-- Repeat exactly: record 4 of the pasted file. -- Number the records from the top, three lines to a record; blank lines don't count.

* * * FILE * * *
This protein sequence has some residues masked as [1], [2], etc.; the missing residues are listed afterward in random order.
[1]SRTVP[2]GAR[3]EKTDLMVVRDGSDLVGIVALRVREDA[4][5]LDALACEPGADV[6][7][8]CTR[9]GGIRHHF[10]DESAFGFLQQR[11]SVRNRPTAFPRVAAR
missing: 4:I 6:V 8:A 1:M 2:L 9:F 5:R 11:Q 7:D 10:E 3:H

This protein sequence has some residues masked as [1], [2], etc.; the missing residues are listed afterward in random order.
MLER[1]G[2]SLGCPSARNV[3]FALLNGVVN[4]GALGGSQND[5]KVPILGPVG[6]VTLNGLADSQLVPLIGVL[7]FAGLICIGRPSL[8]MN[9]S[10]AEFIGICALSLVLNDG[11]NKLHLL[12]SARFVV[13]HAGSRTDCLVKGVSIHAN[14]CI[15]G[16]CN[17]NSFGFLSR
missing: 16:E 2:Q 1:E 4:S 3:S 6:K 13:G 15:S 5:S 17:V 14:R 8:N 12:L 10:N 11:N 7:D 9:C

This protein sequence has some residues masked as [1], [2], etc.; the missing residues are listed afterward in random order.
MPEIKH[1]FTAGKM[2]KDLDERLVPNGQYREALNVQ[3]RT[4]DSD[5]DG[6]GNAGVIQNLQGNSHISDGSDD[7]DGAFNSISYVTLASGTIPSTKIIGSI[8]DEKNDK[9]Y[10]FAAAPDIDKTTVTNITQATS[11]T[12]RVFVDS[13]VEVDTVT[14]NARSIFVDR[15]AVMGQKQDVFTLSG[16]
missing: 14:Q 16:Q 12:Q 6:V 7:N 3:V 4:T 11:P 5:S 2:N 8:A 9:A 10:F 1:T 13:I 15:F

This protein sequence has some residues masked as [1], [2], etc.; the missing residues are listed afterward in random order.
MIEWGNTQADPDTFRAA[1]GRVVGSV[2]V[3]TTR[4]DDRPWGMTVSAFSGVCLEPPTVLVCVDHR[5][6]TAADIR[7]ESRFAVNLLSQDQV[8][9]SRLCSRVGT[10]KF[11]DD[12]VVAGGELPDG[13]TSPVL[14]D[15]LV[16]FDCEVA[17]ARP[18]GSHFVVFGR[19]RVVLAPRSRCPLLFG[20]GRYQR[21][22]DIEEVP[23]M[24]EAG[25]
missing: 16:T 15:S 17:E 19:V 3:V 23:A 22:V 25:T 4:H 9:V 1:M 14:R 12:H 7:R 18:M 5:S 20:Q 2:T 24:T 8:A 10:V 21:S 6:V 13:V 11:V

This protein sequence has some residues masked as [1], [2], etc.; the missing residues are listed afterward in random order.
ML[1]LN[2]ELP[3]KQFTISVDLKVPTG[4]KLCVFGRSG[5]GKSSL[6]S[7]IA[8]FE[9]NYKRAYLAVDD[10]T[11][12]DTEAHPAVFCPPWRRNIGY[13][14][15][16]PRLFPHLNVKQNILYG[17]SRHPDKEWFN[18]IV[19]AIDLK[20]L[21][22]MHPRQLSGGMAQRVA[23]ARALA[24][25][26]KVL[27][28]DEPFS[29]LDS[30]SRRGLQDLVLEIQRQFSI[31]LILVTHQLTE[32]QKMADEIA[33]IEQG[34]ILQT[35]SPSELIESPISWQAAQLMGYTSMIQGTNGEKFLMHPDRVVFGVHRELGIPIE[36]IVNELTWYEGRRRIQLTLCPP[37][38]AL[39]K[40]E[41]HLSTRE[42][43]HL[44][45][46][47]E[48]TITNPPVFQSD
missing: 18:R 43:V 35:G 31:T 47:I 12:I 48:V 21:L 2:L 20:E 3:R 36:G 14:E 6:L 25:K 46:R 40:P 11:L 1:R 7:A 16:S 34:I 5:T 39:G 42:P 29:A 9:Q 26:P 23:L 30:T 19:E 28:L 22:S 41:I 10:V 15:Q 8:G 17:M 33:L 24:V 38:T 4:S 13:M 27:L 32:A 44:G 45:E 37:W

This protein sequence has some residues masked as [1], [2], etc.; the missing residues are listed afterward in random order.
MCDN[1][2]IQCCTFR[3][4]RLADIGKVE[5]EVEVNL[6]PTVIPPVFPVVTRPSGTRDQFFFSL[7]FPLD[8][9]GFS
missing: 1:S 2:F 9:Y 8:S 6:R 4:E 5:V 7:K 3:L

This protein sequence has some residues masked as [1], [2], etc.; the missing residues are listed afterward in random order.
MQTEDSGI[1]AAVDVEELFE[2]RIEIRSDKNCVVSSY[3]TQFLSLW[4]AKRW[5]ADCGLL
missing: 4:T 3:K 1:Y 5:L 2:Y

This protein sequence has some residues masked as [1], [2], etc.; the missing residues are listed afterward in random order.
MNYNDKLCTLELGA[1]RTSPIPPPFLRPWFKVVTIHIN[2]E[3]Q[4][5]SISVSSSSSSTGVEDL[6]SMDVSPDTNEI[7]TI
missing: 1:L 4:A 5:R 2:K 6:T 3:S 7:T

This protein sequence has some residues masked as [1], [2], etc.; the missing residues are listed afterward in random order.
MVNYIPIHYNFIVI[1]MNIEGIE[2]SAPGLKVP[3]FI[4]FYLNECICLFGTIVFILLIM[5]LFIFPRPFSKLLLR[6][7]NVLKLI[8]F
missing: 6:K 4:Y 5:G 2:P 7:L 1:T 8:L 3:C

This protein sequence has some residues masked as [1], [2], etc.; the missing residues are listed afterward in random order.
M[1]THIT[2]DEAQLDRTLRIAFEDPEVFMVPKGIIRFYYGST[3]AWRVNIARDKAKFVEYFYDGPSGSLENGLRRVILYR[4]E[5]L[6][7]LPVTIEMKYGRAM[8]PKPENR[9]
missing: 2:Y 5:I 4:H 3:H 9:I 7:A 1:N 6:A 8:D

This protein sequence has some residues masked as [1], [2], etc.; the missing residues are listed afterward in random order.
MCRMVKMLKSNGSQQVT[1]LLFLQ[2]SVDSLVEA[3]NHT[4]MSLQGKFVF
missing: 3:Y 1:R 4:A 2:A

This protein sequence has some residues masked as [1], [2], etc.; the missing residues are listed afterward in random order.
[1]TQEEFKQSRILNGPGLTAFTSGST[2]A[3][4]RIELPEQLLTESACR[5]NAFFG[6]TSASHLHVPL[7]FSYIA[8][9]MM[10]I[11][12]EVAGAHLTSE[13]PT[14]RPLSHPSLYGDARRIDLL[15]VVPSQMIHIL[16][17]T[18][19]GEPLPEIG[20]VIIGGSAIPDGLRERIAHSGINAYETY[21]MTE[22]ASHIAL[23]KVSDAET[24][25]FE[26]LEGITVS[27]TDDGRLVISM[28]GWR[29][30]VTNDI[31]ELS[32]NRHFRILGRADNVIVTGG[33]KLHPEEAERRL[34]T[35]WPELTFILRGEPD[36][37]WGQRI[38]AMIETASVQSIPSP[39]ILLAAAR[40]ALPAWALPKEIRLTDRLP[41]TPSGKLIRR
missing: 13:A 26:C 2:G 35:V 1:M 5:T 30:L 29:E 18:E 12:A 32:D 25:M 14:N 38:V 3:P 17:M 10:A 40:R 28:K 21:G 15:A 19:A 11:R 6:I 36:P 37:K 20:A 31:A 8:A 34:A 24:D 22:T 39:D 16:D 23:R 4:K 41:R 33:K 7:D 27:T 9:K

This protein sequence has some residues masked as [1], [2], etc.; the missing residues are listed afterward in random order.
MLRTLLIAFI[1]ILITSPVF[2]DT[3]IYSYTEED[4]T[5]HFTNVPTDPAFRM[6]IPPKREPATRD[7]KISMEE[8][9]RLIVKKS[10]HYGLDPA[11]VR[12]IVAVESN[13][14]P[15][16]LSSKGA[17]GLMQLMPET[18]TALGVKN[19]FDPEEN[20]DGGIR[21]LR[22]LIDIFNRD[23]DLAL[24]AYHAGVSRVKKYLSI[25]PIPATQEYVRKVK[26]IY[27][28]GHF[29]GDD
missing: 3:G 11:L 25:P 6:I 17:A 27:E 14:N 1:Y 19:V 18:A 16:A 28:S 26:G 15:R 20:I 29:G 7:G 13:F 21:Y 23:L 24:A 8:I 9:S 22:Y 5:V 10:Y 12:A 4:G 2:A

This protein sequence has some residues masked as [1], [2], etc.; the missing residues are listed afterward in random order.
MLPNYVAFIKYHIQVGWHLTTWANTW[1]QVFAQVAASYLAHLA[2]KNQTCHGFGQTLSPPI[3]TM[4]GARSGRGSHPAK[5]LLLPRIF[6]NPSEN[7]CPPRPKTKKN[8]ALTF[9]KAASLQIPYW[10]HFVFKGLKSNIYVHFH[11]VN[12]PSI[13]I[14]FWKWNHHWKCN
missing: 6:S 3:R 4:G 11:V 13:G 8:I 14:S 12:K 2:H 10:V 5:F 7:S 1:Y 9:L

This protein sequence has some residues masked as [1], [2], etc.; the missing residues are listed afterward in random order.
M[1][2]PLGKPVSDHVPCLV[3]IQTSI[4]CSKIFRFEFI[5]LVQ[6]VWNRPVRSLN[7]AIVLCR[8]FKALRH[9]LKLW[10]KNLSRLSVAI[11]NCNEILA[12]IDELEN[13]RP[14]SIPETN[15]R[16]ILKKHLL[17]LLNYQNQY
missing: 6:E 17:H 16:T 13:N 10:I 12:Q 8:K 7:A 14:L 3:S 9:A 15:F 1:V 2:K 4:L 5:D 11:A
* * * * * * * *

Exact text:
This protein sequence has some residues masked as [1], [2], etc.; the missing residues are listed afterward in random order.
MIEWGNTQADPDTFRAA[1]GRVVGSV[2]V[3]TTR[4]DDRPWGMTVSAFSGVCLEPPTVLVCVDHR[5][6]TAADIR[7]ESRFAVNLLSQDQV[8][9]SRLCSRVGT[10]KF[11]DD[12]VVAGGELPDG[13]TSPVL[14]D[15]LV[16]FDCEVA[17]ARP[18]GSHFVVFGR[19]RVVLAPRSRCPLLFG[20]GRYQR[21][22]DIEEVP[23]M[24]EAG[25]
missing: 16:T 15:S 17:E 19:V 3:V 23:A 22:V 25:T 4:H 9:V 1:M 14:R 12:H 7:R 18:M 5:S 20:Q 2:T 24:T 8:A 10:V 21:S 6:V 13:V 11:V